Obama's his­toric trip to Cuba rife with risk, op­por­tu­nity

The Pak Banker - - 6BUSINESS -

US Pres­i­dent Barack Obama will open a new era in the United States' thorny re­la­tion­ship with Cuba dur­ing a his­tory-mak­ing trip that has two seem­ingly dis­so­nant goals: lock­ing in his softer ap­proach while also push­ing the is­land's com­mu­nist lead­ers to change their ways.

Obama's 2½ day visit start­ing Sun­day will be a crown­ing mo­ment for the am­bi­tious diplo­matic ex­per­i­ment that he and Pres­i­dent Raul Cas­tro's govern­ment an­nounced barely a year ago. Af­ter a half-cen­tury of ac­ri­mony, the two for­mer Cold War foes are now in reg­u­lar con­tact. Amer­i­can trav­el­ers and busi­nesses are ea­gerly eye­ing op­por­tu­ni­ties on the is­land na­tion 90 miles (145 kilo­me­ters) south of Florida. Joined by his fam­ily, Obama will stroll the streets of Old Ha­vana and meet with Cas­tro in his pres­i­den­tial of­fices - im­ages unimag­in­able just a few years ago. He will sit in the stands with base­ball-crazed Cubans for a his­toric game be­tween their beloved na­tional team and Ma­jor League Base­ball's Tampa Bay Rays.

Obama also will meet with political dis­si­dents. Their ex­pe­ri­ences in the one-party state help ex­plain why some Cuban-Amer­i­cans see Obama's out­reach as a dis­grace­ful em­brace of a govern­ment whose prac­tices and val­ues be­tray much of what Amer­ica stands for. In­creas­ingly, though, that's be­com­ing a mi­nor­ity view among Cuban-Amer­i­cans, as well as the broader U.S. pop­u­la­tion.

White House of­fi­cials are mind­ful that Obama can­not ap­pear to gloss over deep and per­sis­tent dif­fer­ences. Even as the pres­i­dent works to­ward bet­ter ties, his state­ments along­side Cas­tro and dis­si­dents will be scru­ti­nized for signs of how ag­gres­sively he is push­ing the Ha­vana govern­ment to ful­fill prom­ises of re­form.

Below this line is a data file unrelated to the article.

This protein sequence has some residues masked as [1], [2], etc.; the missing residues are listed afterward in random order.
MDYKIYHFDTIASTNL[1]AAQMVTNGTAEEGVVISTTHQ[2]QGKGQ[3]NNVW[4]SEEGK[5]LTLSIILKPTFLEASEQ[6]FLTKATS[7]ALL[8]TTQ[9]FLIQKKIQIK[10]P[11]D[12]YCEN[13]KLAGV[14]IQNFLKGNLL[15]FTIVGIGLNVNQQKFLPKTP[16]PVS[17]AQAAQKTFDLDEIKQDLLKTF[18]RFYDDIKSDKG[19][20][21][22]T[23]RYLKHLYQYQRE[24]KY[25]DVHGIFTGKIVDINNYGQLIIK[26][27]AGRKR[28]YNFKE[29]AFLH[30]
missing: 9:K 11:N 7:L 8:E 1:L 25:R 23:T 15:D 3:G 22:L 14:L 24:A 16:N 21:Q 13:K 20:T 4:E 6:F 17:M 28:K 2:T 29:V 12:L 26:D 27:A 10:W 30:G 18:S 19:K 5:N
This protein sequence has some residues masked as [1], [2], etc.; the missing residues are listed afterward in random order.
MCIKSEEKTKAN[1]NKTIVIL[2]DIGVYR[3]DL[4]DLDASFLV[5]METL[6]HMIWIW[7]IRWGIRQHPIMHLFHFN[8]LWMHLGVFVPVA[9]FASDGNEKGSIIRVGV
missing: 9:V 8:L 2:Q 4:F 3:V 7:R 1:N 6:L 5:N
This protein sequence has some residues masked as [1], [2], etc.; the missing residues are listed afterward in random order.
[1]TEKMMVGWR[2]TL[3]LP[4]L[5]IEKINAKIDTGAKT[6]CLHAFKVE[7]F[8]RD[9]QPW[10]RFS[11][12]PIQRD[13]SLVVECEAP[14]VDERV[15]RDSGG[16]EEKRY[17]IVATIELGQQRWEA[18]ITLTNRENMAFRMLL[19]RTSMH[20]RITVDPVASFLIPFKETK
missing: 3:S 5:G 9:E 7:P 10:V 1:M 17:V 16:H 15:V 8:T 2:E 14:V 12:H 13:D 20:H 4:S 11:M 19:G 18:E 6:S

Cuban For­eign Min­is­ter Bruno Ro­driguez re­buked Obama ahead of the trip for sug­gest­ing that he would use the visit to pro­mote change. Ro­driguez said that many of Obama's pol­icy changes have es­sen­tially been mean­ing­less, and he dis­missed the no­tion that Obama was in any po­si­tion to em­power Cubans.

"The Cuban peo­ple em­pow­ered them­selves decades ago," Ro­driguez said, re­fer­ring to the 1959 rev­o­lu­tion that put the cur­rent govern­ment in power. He said if Obama was pre­oc­cu­pied with em­pow­er­ing Cubans, "some­thing must be go­ing wrong in U.S. democ­racy."

Obama's aides and sup­port­ers in Congress brushed off such tough talk from Cuban of­fi­cials. They ar­gue that decades of a U.S. pol­icy of iso­la­tion that failed to bring about change in Cuba il­lus­trated why en­gag­ing with the is­land is worth­while.

Yet Obama's op­po­nents in­sist he is re­ward­ing a govern­ment that has yet to show it is se­ri­ous about im­prov­ing hu­man rights and open­ing up its econ­omy and political sys­tem. Though Obama has been rolling back re­stric­tions on Cuba through reg­u­la­tory moves, he has been un­able to per­suade Congress to lift the U.S. trade em­bargo, a chief Cuban de­mand.


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